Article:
Viewing measurement as friend, not foe

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Media measurement has been around for decades, but rather like the embarrassing relative at the family wedding, it has not always been welcomed with open arms by the PR industry.

But all that is now changing, thanks largely to the demonstrable benefits measurement providers bring to the PR mix.

For new practitioners entering the industry, some historical background may help to put into context the occasionally uneasy relationship between an agency and a measurement provider. Personally, I’ve often felt that the root of the problem lay in the blurring of the traditional client/supplier hierarchy.

Were we suppliers, or partners?

Yes, we were suppliers in the traditional sense, of course, so we occupied the same space as the web designers, printers, event planners, monitoring agencies, and all the other satellite industries which orbited Planet PR then, and continue to do so today.

Each of us offered distinct and specialist skills, so we could all stake a claim to a seat at the partners’ table.

But I argued then that measurement’s ability to provide meaningful, business-changing insights should, at least, merit a reappraisal of where we sat in the hierarchy of suppliers.

While it would be stretching the point to claim that the argument has been entirely won, there can be little doubt now that PR consultants have a massive opportunity for greater collaboration with measurement experts to make their work better informed and more results-driven.

Data dashboard for Philips

Data dashboard for Philips

Measurement’s evolution, from providing simple evaluation to measuring the effectiveness of communication – as reflected in AMEC’s name change – goes hand in hand with the PR industry’s commitment to greater professionalism and, yes, to be taken more seriously as a management discipline.

So, in the spirit of this greater cooperation, here’s my five-point solution – TRUST – for a more positive and productive working relationship.

Trust
Trust takes many forms. PR agencies occasionally accuse us of not trusting them to present our work in pitches, so why not let us do it instead? We understand our own language, and would no more expect to discuss specialist communications strategy with a prospect, than we’d be happy about a PR agency debating the use of metrics, or semantic interpretation, with the same client.

We don’t claim to be PR professionals, but we do know about research and what it takes to build a measurement model.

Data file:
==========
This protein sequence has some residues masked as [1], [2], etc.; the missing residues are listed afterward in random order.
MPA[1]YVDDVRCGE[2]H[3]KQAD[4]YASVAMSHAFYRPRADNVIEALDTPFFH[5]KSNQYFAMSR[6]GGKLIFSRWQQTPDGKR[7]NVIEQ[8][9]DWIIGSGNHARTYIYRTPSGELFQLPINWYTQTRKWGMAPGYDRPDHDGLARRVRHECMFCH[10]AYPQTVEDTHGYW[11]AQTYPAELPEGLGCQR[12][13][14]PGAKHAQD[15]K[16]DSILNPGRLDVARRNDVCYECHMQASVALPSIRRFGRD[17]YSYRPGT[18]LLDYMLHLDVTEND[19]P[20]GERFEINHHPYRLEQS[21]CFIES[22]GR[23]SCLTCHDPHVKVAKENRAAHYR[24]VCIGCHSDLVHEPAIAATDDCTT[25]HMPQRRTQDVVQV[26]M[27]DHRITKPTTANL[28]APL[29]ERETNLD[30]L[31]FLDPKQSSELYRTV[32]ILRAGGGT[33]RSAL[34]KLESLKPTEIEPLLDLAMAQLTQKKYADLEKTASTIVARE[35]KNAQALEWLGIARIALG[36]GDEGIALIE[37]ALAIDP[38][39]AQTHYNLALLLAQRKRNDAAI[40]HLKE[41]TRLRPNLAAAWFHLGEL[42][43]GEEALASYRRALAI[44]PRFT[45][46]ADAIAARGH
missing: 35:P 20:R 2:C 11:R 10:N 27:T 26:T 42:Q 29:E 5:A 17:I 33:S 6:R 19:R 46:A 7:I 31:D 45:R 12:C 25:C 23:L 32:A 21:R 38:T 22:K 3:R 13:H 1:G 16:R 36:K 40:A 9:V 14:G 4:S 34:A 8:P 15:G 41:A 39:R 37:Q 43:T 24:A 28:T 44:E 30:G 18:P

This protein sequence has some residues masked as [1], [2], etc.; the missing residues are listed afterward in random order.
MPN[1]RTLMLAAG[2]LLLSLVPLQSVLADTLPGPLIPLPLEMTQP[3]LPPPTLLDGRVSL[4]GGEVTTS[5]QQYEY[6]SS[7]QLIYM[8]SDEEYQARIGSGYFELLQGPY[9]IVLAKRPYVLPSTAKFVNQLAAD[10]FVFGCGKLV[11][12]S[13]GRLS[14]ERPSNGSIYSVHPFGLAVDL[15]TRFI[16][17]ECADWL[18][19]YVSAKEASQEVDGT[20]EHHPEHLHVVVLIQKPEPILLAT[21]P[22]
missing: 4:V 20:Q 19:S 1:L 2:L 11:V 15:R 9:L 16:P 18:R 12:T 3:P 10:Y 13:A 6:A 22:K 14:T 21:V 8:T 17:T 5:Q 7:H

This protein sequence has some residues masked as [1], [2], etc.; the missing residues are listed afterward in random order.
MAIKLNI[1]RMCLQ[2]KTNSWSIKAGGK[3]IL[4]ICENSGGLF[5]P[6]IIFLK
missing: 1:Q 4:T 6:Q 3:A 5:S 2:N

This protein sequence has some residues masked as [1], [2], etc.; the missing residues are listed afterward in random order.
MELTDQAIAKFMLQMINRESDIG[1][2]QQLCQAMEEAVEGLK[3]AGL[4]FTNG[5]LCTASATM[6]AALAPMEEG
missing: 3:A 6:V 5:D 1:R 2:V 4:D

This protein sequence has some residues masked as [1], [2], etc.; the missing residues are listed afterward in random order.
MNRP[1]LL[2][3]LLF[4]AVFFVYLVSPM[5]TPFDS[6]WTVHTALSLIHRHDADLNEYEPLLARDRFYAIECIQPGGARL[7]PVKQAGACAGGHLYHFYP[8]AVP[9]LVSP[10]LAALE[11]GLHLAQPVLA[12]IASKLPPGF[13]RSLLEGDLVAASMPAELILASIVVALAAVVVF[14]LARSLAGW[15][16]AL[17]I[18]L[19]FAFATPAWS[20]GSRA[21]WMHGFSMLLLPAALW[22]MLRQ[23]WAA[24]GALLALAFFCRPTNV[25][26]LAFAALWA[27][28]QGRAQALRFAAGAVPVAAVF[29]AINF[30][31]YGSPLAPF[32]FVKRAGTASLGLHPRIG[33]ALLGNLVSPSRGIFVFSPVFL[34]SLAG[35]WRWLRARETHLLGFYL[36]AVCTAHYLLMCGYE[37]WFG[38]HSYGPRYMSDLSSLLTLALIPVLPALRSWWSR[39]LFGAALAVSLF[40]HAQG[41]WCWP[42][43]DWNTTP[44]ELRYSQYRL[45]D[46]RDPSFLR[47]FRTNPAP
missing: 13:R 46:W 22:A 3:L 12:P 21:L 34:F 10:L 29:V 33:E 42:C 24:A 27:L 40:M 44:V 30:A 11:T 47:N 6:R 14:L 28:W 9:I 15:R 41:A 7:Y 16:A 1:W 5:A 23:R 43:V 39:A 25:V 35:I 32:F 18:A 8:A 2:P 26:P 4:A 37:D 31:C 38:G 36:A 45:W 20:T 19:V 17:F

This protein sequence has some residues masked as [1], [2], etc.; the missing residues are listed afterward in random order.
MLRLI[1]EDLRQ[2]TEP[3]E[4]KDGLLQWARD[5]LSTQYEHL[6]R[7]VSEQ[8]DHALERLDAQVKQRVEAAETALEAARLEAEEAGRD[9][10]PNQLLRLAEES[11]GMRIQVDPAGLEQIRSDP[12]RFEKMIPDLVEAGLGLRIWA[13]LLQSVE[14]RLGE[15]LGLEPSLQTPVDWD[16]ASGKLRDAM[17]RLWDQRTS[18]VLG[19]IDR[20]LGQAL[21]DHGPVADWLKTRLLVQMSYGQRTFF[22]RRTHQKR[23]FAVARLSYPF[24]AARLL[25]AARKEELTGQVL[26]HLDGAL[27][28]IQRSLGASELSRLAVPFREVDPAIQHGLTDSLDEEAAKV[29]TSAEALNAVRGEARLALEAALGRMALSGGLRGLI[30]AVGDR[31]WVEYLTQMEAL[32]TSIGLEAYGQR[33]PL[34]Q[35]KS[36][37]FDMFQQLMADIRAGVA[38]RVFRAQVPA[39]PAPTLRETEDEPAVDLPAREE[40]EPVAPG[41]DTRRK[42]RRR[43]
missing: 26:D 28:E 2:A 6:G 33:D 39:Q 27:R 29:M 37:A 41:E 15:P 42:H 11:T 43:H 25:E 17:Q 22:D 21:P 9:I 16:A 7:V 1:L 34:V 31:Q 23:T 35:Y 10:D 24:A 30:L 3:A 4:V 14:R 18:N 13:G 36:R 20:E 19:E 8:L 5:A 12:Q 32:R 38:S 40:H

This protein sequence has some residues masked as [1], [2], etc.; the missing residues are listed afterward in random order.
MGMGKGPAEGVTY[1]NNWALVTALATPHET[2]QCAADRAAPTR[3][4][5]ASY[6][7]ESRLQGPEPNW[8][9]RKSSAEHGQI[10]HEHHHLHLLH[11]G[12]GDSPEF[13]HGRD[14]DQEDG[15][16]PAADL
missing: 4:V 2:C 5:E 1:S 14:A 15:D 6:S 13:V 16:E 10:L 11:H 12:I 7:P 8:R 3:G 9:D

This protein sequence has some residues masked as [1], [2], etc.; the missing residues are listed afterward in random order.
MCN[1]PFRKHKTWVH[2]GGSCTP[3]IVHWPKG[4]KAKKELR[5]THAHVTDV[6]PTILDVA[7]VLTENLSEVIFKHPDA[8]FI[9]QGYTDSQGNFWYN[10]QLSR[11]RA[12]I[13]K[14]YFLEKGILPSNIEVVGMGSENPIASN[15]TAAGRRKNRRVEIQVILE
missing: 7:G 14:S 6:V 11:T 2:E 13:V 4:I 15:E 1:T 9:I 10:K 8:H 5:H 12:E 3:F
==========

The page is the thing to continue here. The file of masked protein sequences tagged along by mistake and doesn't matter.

Relationships
The PR world must start viewing us as a complementary force, rather than as a potential threat to it and its client relationships.

Understanding
Understand what each brings to the table. If a PR agency has reasons not to involve a measurement provider when taking a measurement brief, then let’s discuss it together before committing anything to the client.

Self-respect
We want our PR partners to respect us for our special expertise and to earn the right to be an official partner for the quality and depth of the services we supply. That would give us the self-respect and credibility we deserve.

Triumph
Measurement providers are occasionally accused of failing to explain what measurement is, and of shrouding it in mysterious and complex jargon. That is possibly true, but our response is: don’t worry about the processes, and focus instead on the outcomes of a successful measurement programme.

Those outcomes can – and frequently do – equip agencies and their clients with the intelligence that allows them to refine their communications strategy, or to change it altogether.

Let’s all be clear that measurement’s ability to help businesses or organisations make better, informed decisions, which impact the bottom line, has a clear value. A client can avoid making a potentially expensive error of judgment. The agency or in-house team can rely on measurement data or insights to back a judgment or strategy call, or to advise a complete change of direction.

And, for the measurement provider, there is the satisfaction of demonstrating commercial relevance.

What better argument is there for a far more inclusive partnership, one in which the PR world sets aside its concerns and starts to view measurement as friend, rather than foe?

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